What About Enterprise-Level Websites?
In this situation, the answer could be entirely different. When an enterprise-level brand stops placing PPC ads, it will likely see that same dip in performance, just like any other website. But these big brands also typically have entire internal teams of marketers to oversee efforts that usually also include keeping their employer’s website in a quality state of performance and holding the vendors responsible accountable for the good (or bad) they may achieve. And let’s not forget the fact many enterprise websites have already built a quality web presence through various organic signals, so enhancing that visibility with paid placement not only makes sense but will catalyze even further improvement.
Which is Right for Your Business?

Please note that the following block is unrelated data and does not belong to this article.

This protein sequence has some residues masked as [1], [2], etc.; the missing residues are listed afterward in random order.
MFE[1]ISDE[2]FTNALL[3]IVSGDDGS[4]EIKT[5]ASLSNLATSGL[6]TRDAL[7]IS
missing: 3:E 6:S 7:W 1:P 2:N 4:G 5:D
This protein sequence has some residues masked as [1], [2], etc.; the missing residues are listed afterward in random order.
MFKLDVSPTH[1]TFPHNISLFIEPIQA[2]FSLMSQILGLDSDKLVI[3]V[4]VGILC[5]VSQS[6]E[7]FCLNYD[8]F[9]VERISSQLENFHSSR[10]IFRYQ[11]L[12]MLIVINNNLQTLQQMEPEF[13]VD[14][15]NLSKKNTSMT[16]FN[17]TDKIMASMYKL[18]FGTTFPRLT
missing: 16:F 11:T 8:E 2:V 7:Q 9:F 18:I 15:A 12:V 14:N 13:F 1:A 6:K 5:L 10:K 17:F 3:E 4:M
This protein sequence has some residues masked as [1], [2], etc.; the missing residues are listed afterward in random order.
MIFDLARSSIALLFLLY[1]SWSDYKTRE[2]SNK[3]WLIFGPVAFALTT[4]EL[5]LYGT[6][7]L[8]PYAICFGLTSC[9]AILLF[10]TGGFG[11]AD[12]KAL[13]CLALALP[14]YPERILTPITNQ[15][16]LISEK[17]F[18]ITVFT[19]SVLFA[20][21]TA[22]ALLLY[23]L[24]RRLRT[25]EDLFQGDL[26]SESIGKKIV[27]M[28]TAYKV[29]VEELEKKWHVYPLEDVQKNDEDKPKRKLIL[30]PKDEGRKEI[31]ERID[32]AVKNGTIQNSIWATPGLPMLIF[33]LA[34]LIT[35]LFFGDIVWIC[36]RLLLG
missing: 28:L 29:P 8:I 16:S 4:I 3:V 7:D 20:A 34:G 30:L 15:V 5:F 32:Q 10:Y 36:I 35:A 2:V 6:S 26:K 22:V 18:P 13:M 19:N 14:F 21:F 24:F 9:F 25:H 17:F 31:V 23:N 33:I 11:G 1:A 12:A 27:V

If your budget is limited and you’re faced with deciding between the two marketing practices, you’ll have to consider several other factors in addition to the sheer volume inequality between the two practices. Based on that disproportion alone, it’s obvious the staying power of organic search does outweigh that of paid search. Other factors that need to be examined are:
- The current status of your website.
- Your website’s level of organic visibility.
- If you have or are currently using paid search.
- The goals of your website and brand.
- Where the majority of your site’s traffic comes from.
- How your brand, product, or service fit into a searcher’s buyer journey.
Like anything else in digital marketing, much of your next steps will depend on the unique scenario of your brand, your website, your goals, and the people you hope to convert. Credit: SEJ